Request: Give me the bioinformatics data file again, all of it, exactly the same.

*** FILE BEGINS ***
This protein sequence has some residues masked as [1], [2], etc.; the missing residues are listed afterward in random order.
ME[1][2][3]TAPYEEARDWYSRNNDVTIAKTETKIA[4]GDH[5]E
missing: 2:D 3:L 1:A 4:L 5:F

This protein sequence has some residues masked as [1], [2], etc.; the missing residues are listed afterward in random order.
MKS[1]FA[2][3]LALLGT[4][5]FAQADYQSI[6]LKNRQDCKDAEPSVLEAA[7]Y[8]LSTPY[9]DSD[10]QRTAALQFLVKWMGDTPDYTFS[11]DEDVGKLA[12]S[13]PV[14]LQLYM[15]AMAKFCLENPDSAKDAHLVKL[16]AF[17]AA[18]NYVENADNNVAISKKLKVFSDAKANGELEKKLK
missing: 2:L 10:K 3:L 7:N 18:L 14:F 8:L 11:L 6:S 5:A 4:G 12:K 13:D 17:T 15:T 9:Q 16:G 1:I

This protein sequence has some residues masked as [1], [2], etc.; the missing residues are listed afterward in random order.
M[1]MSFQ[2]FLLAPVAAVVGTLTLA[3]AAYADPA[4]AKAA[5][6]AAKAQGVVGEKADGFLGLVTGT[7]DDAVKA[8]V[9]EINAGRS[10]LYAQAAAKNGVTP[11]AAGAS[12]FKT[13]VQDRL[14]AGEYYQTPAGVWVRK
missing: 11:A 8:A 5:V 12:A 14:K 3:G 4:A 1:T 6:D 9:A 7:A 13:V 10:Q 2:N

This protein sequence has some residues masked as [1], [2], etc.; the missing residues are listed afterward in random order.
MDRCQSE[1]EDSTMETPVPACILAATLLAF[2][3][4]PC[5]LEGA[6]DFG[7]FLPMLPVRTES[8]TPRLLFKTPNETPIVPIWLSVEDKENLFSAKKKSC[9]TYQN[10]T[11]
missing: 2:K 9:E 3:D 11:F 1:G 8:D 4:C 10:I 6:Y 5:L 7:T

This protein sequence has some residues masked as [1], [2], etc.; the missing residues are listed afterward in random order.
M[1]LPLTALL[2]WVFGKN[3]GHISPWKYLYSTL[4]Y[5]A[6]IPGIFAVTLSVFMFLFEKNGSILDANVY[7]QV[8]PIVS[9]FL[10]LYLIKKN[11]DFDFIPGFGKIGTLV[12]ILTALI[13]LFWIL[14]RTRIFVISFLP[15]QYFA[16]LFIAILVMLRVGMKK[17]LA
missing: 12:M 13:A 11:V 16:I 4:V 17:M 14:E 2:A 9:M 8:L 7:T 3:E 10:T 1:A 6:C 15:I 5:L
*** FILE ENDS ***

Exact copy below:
This protein sequence has some residues masked as [1], [2], etc.; the missing residues are listed afterward in random order.
ME[1][2][3]TAPYEEARDWYSRNNDVTIAKTETKIA[4]GDH[5]E
missing: 2:D 3:L 1:A 4:L 5:F

This protein sequence has some residues masked as [1], [2], etc.; the missing residues are listed afterward in random order.
MKS[1]FA[2][3]LALLGT[4][5]FAQADYQSI[6]LKNRQDCKDAEPSVLEAA[7]Y[8]LSTPY[9]DSD[10]QRTAALQFLVKWMGDTPDYTFS[11]DEDVGKLA[12]S[13]PV[14]LQLYM[15]AMAKFCLENPDSAKDAHLVKL[16]AF[17]AA[18]NYVENADNNVAISKKLKVFSDAKANGELEKKLK
missing: 2:L 10:K 3:L 7:N 18:L 14:F 8:L 11:L 6:S 5:A 4:G 12:K 13:D 17:T 15:T 9:Q 16:G 1:I

This protein sequence has some residues masked as [1], [2], etc.; the missing residues are listed afterward in random order.
M[1]MSFQ[2]FLLAPVAAVVGTLTLA[3]AAYADPA[4]AKAA[5][6]AAKAQGVVGEKADGFLGLVTGT[7]DDAVKA[8]V[9]EINAGRS[10]LYAQAAAKNGVTP[11]AAGAS[12]FKT[13]VQDRL[14]AGEYYQTPAGVWVRK
missing: 11:A 8:A 5:V 12:A 14:K 3:G 4:A 1:T 6:D 9:A 7:A 13:V 10:Q 2:N

This protein sequence has some residues masked as [1], [2], etc.; the missing residues are listed afterward in random order.
MDRCQSE[1]EDSTMETPVPACILAATLLAF[2][3][4]PC[5]LEGA[6]DFG[7]FLPMLPVRTES[8]TPRLLFKTPNETPIVPIWLSVEDKENLFSAKKKSC[9]TYQN[10]T[11]
missing: 2:K 9:E 3:D 11:F 1:G 8:D 4:C 10:I 6:Y 5:L 7:T

This protein sequence has some residues masked as [1], [2], etc.; the missing residues are listed afterward in random order.
M[1]LPLTALL[2]WVFGKN[3]GHISPWKYLYSTL[4]Y[5]A[6]IPGIFAVTLSVFMFLFEKNGSILDANVY[7]QV[8]PIVS[9]FL[10]LYLIKKN[11]DFDFIPGFGKIGTLV[12]ILTALI[13]LFWIL[14]RTRIFVISFLP[15]QYFA[16]LFIAILVMLRVGMKK[17]LA
missing: 12:M 13:A 11:V 16:I 4:V 17:M 14:E 2:A 9:M 8:L 7:T 3:E 10:T 1:A 6:C 15:I 5:L